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Kazaa owners working to install filters for copyright material
SYDNEY, Australia (AP) – The owners of the Kazaa online file-sharing network are working on a new version to meet a court mandate aimed at preventing users from illegally swapping copyright music and movies.
Sharman Networks Ltd. has until next week to develop a filtering system that would block files based on about 3,000 keywords, most likely the names of popular recording artists.
Federal Court Judge Murray Wilcox ordered Kazaa’s owners last week to install the new filters as part of lawsuit filed by the Australian recording industry. Wilcox also told Sharman to urge Kazaa users to download the new software.
“There will have to be filters in place by Dec. 5 or Kazaa will be shut down,” Stephen Peach, chief executive of the Australian Record Industry Association, said in a statement Monday.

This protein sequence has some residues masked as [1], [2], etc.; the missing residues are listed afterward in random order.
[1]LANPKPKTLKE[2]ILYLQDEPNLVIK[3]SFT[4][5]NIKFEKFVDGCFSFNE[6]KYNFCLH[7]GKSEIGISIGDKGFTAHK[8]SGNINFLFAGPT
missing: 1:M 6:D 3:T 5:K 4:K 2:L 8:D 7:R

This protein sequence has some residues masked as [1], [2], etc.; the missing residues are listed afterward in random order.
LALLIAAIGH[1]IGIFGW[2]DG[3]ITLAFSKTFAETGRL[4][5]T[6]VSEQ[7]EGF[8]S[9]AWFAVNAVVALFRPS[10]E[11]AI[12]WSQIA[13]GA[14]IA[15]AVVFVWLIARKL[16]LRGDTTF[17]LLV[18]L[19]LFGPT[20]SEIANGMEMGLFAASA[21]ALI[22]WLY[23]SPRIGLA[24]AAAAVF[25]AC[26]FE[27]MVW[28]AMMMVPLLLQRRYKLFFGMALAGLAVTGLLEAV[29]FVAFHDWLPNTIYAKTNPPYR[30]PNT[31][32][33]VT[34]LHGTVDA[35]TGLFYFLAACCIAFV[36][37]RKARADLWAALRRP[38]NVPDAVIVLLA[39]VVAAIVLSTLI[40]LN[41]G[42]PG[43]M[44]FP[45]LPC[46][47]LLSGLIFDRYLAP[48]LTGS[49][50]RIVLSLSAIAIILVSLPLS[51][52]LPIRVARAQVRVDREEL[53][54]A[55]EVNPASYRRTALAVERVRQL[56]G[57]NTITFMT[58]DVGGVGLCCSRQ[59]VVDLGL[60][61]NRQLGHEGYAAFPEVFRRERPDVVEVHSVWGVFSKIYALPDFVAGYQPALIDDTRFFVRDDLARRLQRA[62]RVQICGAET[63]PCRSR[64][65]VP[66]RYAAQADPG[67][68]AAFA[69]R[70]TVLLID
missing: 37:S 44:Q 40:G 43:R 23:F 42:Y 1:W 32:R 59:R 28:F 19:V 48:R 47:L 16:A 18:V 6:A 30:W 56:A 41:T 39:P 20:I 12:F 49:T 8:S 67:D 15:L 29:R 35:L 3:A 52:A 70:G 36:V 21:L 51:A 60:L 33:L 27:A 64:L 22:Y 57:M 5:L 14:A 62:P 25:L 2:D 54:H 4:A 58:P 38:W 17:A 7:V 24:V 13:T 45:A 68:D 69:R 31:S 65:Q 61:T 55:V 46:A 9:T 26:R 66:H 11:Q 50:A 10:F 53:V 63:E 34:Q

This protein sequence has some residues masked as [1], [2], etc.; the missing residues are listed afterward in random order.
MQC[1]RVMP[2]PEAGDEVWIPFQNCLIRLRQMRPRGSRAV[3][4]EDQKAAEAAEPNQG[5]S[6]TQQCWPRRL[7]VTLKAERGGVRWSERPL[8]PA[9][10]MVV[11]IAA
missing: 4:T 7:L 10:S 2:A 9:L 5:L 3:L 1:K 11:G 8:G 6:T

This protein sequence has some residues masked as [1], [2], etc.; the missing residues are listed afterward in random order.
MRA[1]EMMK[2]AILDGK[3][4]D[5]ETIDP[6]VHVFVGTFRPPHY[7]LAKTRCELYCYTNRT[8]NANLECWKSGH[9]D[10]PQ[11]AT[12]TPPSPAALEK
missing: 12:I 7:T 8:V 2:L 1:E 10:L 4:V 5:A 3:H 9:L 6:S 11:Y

Although Sharman is legally incorporated in the South Pacific island nation of Vanuatu, its main offices are in Sydney.
It is unlikely Kazaa could be shut down completely. Any order would only cover Australian users; the software is used by millions of people around the world to exchange files containing music, movies and other material. Also, users of older versions of the Kazaa software would likely be unaffected by the new filters.
Furthermore, it’s not clear how well filters will end piracy. In the past, users of file-sharing networks have countered filters by purposely misspelling the names of artists and songs.
Sharman spokeswoman Julie Fenwick said the company is working to comply with the order, even as it appeals the September ruling that found Sharman liable for copyright infringement.
In that ruling, Wilcox said it had been in the financial interest of Sharman and its partners “to maximize, not minimize, music file-sharing.”
A hearing to set damages is expected next year.